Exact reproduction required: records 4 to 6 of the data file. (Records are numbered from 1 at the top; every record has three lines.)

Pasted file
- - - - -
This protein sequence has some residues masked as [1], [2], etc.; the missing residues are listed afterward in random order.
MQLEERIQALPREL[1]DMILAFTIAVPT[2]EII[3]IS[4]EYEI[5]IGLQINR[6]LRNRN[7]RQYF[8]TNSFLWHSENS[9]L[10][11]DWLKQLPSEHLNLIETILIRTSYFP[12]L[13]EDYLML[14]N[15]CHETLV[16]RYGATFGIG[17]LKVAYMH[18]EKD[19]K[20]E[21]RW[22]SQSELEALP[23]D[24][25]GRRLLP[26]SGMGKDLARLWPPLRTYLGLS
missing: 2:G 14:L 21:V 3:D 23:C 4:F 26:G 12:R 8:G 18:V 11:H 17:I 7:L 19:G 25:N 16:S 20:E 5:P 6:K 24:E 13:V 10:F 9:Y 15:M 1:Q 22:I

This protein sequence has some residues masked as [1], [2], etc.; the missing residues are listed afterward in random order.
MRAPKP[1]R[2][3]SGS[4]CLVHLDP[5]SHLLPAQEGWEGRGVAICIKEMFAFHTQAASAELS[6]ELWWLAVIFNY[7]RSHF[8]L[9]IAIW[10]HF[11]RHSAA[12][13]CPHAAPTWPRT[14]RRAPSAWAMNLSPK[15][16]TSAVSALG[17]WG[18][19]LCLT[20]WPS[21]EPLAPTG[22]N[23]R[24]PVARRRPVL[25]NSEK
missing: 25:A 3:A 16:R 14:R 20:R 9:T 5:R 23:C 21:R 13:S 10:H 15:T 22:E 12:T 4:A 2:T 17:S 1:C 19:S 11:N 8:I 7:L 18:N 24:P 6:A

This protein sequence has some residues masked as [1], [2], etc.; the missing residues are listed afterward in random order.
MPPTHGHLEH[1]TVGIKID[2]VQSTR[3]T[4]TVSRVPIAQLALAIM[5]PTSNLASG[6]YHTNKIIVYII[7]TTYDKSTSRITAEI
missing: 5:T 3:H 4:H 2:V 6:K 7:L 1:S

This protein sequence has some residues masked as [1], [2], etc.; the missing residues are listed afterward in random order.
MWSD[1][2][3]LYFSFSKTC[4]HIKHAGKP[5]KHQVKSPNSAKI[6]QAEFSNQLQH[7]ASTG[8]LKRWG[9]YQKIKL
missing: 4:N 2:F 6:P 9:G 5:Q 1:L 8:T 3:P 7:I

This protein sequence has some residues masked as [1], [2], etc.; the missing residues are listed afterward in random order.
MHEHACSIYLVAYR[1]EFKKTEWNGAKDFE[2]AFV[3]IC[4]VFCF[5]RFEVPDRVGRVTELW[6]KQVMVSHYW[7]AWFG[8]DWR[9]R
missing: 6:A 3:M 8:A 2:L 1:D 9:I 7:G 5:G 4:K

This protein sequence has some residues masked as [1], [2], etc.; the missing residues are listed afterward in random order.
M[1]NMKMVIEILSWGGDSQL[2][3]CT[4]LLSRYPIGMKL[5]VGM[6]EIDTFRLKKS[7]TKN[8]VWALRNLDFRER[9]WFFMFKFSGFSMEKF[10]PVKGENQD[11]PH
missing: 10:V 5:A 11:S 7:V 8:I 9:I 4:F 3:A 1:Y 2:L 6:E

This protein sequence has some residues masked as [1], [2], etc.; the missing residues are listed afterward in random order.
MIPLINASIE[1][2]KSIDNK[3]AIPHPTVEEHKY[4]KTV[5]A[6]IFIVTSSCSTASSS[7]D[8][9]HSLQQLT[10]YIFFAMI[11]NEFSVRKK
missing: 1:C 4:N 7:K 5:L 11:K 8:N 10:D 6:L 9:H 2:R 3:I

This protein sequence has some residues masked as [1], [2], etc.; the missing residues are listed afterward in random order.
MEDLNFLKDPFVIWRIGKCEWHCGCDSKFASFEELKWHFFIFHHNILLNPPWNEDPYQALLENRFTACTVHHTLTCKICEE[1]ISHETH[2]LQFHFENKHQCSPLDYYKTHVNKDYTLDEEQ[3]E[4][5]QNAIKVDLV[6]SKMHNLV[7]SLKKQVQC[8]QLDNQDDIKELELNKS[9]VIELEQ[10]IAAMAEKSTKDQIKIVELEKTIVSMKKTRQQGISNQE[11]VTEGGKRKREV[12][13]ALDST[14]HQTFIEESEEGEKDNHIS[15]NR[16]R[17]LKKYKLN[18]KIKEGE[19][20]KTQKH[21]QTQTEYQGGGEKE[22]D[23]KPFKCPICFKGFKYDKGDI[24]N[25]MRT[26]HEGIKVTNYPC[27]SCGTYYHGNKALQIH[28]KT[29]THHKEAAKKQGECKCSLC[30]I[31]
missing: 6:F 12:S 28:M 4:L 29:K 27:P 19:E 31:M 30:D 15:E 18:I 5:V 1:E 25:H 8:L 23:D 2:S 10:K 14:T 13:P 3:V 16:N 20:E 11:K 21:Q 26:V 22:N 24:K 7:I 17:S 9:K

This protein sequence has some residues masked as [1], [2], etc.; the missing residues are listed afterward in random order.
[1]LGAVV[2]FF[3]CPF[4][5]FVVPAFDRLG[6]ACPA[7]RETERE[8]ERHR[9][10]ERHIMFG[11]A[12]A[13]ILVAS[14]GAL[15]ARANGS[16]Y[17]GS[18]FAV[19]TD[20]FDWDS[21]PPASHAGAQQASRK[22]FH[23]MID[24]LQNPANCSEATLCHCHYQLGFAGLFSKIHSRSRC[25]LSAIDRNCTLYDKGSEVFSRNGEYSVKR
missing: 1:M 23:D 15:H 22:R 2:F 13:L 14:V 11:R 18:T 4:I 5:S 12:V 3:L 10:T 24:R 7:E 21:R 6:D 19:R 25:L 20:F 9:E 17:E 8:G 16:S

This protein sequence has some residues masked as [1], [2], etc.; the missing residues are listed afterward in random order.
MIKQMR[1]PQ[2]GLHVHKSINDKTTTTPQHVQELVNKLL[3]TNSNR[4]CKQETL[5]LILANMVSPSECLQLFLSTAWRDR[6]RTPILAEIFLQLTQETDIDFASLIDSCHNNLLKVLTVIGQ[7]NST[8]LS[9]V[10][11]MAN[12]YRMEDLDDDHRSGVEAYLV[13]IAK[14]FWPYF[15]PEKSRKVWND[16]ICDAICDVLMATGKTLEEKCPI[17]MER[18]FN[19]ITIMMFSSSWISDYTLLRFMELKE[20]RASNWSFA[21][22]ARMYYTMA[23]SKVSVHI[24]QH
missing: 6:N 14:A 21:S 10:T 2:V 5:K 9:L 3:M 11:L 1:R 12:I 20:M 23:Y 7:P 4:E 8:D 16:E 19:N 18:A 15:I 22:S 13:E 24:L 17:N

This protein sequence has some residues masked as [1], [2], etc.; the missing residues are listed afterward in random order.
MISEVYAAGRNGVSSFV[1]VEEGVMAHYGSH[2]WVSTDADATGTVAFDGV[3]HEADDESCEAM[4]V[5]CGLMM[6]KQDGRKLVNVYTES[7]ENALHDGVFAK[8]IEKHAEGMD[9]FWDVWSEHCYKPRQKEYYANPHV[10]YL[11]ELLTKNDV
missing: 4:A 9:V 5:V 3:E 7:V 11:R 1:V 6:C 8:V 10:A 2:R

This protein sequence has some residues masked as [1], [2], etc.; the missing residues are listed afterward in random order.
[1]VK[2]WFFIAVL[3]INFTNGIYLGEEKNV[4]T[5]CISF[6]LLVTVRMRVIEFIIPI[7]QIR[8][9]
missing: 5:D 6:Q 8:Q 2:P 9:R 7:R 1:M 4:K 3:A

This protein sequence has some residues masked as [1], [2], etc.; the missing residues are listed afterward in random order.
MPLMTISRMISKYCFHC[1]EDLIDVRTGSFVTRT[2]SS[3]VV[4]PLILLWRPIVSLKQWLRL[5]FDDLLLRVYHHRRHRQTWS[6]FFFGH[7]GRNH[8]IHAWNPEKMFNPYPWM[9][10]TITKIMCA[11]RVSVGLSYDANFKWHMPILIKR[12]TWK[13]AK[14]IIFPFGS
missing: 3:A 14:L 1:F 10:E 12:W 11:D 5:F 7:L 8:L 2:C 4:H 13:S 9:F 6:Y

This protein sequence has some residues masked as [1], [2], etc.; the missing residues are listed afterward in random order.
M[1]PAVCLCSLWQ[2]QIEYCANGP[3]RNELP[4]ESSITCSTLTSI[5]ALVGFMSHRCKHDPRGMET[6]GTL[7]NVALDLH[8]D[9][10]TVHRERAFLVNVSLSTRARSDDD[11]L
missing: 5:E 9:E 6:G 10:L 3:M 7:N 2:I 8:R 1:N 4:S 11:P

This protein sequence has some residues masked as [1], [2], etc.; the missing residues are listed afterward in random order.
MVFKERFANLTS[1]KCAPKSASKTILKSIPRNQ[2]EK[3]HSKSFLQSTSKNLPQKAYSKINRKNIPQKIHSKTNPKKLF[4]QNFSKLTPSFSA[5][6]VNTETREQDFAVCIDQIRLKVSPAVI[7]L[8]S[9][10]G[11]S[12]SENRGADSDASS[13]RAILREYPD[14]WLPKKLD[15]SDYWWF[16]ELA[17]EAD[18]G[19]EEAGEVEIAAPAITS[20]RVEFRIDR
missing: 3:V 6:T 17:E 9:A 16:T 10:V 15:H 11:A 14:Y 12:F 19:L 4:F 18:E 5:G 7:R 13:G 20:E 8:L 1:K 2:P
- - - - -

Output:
This protein sequence has some residues masked as [1], [2], etc.; the missing residues are listed afterward in random order.
MWSD[1][2][3]LYFSFSKTC[4]HIKHAGKP[5]KHQVKSPNSAKI[6]QAEFSNQLQH[7]ASTG[8]LKRWG[9]YQKIKL
missing: 4:N 2:F 6:P 9:G 5:Q 1:L 8:T 3:P 7:I

This protein sequence has some residues masked as [1], [2], etc.; the missing residues are listed afterward in random order.
MHEHACSIYLVAYR[1]EFKKTEWNGAKDFE[2]AFV[3]IC[4]VFCF[5]RFEVPDRVGRVTELW[6]KQVMVSHYW[7]AWFG[8]DWR[9]R
missing: 6:A 3:M 8:A 2:L 1:D 9:I 7:G 5:G 4:K

This protein sequence has some residues masked as [1], [2], etc.; the missing residues are listed afterward in random order.
M[1]NMKMVIEILSWGGDSQL[2][3]CT[4]LLSRYPIGMKL[5]VGM[6]EIDTFRLKKS[7]TKN[8]VWALRNLDFRER[9]WFFMFKFSGFSMEKF[10]PVKGENQD[11]PH
missing: 10:V 5:A 11:S 7:V 8:I 9:I 4:F 3:A 1:Y 2:L 6:E